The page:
The following day, the editorial board of the Wall Street Journal called for Comey’s resignation, writing that his “actions reveal that he is willing to violate Justice Department procedure and standards for his own political purposes.” The editorial continued that Comey “had lost the trust of nearly everyone in Washington, along with every American who believes the FBI must maintain its reputation as a politically impartial federal agency.” Meanwhile, Trump responded to complaints about the FBI by tweeting that Clinton was “guilty as hell,” continuing his “unpresidented” behavior on Twitter.
Security at the Inauguration: Out with the D.C. National Guard, in with the Bikers
Effective at precisely the moment when Trump is sworn in as president at 12:01pm on Jan. 20, Maj. Gen. Errol R. Schwartz, head of the D.C. National Guard and a critical lead in overseeing the inauguration, will be removed from command, reported the Washington Post. Schwartz described the timing as “extremely unusual,” prompting reactions from D.C. Council Chairman Phil Mendelson that it didn’t “make sense to can the general in the middle of an active deployment.” After the story ran, the Trump transition team reversed course and asked Schwartz to stay for a few more days. The general said it was too late, he’d packed his office. He also said he believed the Trump team’s reversal was only the result of the negative press that his departure had generated.
It seems that Trump may have some backup security: Bikers for Trump. The founder of the group, Chris Cox, told Fox News that if needed, “we certainly will form a wall of meat” to protect people attending the inauguration from protesters. As Trump touted the group’s attendance, a fake photo of bikers heading to Washington, however, ended up swirling in the media.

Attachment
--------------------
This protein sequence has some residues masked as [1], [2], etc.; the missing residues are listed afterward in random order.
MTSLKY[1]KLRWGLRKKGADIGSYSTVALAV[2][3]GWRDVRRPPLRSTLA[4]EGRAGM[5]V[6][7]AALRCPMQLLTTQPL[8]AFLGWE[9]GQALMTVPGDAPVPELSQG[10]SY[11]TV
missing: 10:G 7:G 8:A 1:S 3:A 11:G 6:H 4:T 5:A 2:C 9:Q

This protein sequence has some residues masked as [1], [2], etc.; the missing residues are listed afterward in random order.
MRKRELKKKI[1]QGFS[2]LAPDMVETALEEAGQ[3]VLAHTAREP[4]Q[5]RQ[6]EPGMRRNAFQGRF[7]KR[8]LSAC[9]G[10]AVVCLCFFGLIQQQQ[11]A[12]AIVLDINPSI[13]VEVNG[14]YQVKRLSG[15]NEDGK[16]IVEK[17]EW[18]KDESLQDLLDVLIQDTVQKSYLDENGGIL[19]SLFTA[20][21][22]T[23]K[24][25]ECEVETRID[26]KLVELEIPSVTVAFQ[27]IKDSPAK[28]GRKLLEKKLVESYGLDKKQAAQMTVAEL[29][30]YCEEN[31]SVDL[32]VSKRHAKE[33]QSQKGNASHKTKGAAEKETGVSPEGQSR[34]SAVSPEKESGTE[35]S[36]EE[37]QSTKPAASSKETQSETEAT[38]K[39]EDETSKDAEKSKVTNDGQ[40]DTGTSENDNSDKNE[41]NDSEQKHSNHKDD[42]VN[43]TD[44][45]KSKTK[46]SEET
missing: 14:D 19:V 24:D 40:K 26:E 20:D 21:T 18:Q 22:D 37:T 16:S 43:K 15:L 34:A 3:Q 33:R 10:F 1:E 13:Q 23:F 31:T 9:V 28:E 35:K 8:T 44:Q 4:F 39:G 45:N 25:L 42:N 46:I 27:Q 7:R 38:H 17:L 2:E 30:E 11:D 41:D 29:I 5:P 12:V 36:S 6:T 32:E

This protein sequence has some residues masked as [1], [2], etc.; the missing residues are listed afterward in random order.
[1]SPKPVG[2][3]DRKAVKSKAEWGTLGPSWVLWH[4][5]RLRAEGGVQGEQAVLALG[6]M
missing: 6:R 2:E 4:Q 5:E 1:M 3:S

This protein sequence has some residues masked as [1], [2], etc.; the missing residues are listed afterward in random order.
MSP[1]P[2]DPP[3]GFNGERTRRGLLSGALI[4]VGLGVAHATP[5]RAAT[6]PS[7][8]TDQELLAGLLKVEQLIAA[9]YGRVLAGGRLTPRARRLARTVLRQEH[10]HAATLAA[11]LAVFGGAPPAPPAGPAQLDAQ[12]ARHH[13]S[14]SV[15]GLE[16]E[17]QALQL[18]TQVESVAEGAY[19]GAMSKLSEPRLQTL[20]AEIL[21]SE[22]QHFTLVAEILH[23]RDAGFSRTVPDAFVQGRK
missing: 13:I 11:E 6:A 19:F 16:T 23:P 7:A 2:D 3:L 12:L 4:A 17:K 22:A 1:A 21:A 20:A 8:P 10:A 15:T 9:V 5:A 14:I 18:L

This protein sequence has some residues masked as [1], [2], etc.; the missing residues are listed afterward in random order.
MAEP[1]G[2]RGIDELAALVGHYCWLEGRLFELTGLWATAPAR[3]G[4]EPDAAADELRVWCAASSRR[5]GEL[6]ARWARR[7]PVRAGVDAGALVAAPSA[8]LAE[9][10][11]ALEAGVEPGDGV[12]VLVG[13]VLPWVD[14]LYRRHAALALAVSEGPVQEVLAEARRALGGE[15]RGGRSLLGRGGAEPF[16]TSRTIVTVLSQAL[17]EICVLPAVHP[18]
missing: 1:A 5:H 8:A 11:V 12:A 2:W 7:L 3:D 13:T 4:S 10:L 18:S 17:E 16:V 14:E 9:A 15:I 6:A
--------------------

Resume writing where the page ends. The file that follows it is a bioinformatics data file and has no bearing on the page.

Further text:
People are pouring into Washington in record numbers. Bikers for Trump are on their way. It will be a great Thursday, Friday and Saturday!
— Donald J. Trump (@realDonaldTrump) January 17, 2017
Thursday, January 5th
The Politicization of the Military?
In an editorial for the Washington Post in July, General Martin E. Dempsey called the participation of retired Marine Gen. John Allen and retired Army Lt. Gen. Mike Flynn in the Democratic and Republican conventions a “mistake.” Generals have a duty to maintain their “apolitical traditions,” he wrote. Dempsey told NPR that military involvement in politics would undermine the public trust. When Trump continued to repudiate the intelligence community findings of Russian interference in the election, however, Dempsey cautiously entered the fray with his Twitter post appearing on Jan. 5:
Intelligence is hard, thankless work. Fortunately, we have dedicated, patriotic, and courageous men and women on the job. Thanks.
— GEN(R) Marty Dempsey (@Martin_Dempsey) January 6, 2017
Image: Spencer Platt/Getty